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New Zealand Sea 'Monster': Expert Sheds Light On Mystery Carcass That Washed Up On Beach (VIDEO)

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This so-called sea monster might be the remains of a killer whale.
This so-called sea monster might be the remains of a killer whale.
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A grisly carcass discovered last week on a New Zealand beach looks like the stuff of nightmares: Its mangled, decomposing body, half buried in sand, measures about 30 feet long; its eyeless head houses gaping jaws bearing a dozen or so pointed, cone-like teeth. Is it prehistoric? Is it a prank? Actually, it's probably an orca.

According to New Zealand's SunLive, the mysterious remains were found by a group of beach-goers near Pukehina on New Zealand's Bay of Plenty. One of the group posted a video of the so-called "monster" to YouTube on April 28, along with this simple query: "Can anyone identify what it is?"

The video captured the imagination of viewers, who suggested in the comments section that the creature could be anything from a saltwater crocodile to a giant moray eel. But according to marine mammal expert Anton van Helden, the carcass is likely the remains of a killer whale.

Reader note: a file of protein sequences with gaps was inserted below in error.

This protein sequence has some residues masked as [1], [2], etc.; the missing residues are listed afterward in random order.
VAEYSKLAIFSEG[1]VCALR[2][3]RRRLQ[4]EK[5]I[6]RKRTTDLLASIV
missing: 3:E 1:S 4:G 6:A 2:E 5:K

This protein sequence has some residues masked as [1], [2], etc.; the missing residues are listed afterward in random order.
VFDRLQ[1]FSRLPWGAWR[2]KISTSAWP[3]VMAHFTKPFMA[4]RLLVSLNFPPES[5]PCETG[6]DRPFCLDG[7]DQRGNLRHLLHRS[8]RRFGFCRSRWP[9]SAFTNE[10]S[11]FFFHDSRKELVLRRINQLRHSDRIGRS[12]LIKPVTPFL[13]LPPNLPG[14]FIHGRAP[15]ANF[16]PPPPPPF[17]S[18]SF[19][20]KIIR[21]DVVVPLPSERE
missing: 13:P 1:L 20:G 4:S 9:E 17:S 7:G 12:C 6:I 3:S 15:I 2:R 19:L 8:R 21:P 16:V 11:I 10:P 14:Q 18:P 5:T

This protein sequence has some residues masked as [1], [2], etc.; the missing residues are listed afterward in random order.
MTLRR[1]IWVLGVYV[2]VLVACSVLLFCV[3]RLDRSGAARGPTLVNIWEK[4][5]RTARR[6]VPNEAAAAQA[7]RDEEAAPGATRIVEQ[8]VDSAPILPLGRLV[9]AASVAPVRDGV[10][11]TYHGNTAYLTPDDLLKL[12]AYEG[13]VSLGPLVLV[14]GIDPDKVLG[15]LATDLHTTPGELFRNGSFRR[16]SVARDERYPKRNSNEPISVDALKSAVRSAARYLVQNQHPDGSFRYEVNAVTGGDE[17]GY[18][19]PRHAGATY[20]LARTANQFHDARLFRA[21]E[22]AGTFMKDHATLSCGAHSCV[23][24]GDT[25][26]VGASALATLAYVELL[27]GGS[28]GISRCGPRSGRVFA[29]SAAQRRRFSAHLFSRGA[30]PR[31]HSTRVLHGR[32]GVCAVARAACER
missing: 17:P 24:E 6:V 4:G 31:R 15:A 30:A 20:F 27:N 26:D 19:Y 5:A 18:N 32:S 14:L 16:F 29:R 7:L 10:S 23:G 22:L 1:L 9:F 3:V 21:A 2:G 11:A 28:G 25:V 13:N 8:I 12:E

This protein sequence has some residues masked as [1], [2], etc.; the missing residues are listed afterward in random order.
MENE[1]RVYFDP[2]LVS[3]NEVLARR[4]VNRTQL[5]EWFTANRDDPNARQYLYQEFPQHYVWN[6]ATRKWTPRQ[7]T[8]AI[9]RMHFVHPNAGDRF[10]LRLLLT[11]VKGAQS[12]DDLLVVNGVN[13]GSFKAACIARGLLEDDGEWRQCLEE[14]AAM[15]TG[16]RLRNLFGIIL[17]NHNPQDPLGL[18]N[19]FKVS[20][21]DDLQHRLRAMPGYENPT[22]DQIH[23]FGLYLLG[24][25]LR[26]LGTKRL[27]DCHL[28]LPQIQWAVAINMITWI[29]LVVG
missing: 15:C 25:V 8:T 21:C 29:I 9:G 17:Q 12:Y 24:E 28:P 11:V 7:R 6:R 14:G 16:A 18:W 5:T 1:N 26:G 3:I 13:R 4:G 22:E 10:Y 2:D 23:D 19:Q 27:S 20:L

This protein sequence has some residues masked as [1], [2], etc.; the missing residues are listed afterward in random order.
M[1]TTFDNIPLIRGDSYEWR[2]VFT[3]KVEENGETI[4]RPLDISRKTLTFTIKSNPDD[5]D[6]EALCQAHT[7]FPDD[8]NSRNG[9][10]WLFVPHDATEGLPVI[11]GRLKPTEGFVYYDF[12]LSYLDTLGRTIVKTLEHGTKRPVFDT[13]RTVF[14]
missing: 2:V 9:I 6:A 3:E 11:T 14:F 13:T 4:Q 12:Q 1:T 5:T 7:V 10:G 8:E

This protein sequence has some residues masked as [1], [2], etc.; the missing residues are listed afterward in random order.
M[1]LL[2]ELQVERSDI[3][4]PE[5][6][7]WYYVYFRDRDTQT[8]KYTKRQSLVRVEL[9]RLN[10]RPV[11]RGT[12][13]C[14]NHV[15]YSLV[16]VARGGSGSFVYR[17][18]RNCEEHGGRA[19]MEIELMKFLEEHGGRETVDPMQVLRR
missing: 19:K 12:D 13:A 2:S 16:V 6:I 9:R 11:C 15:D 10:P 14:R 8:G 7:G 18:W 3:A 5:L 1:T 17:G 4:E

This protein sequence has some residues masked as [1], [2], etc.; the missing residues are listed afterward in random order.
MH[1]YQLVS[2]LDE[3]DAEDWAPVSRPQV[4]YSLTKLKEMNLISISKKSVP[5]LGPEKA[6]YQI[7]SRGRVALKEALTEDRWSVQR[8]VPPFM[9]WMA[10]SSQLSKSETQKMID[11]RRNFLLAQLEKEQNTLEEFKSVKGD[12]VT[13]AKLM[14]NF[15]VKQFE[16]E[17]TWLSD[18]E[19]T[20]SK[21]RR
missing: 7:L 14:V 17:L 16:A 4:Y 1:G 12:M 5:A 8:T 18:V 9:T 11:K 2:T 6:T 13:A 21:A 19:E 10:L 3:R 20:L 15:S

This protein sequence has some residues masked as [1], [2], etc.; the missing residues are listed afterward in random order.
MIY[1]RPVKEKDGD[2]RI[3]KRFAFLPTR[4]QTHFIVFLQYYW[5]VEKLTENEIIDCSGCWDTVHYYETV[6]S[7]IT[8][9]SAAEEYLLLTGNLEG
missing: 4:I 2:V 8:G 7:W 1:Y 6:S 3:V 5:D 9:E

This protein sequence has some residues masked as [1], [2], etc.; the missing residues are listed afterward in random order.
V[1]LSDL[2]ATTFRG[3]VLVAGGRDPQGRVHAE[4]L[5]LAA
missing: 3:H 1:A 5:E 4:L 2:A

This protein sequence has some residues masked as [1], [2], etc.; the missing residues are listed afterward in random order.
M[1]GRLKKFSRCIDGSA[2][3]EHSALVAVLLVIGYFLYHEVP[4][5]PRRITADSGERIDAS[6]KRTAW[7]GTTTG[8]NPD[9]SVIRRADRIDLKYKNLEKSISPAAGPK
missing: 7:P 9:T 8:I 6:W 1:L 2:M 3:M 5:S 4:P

Van Helden told New Zealand's Channel 3 that he could identify the carcass as an orca because of its distinct flipper. He went on to add that, with only images of the remains to go on, it's hard to postulate how the animal may have died.

Killer whales are among the most wide-ranging animals on the planet, inhabiting waters from polar regions to the Equator, according to National Geographic. They are renowned predators that live in groups, called pods, whose hunting behavior has been compared to that of wolf packs.

Unfortunately, in some areas of the world -- particularly Alaska -- fishermen see killer whales as competition and intentionally shoot them, according to the website of the International Union for Conservation of Nature and Natural Resources.

As Discovery notes, this isn't the first bizarre mass of dead meat to wash up on shore. Marine "blobsters" -- large carcasses so badly decomposed as to evade definitive identification -- puzzled researchers for years until an innovative team analyzed tissue samples with electron microscopes. Interestingly enough, they turned out to be various species of whales.

CORRECTION: A previous version of this story incorrectly identified New Zealand's SunLive as a newspaper. It is a news website owned by Sun Media Ltd.

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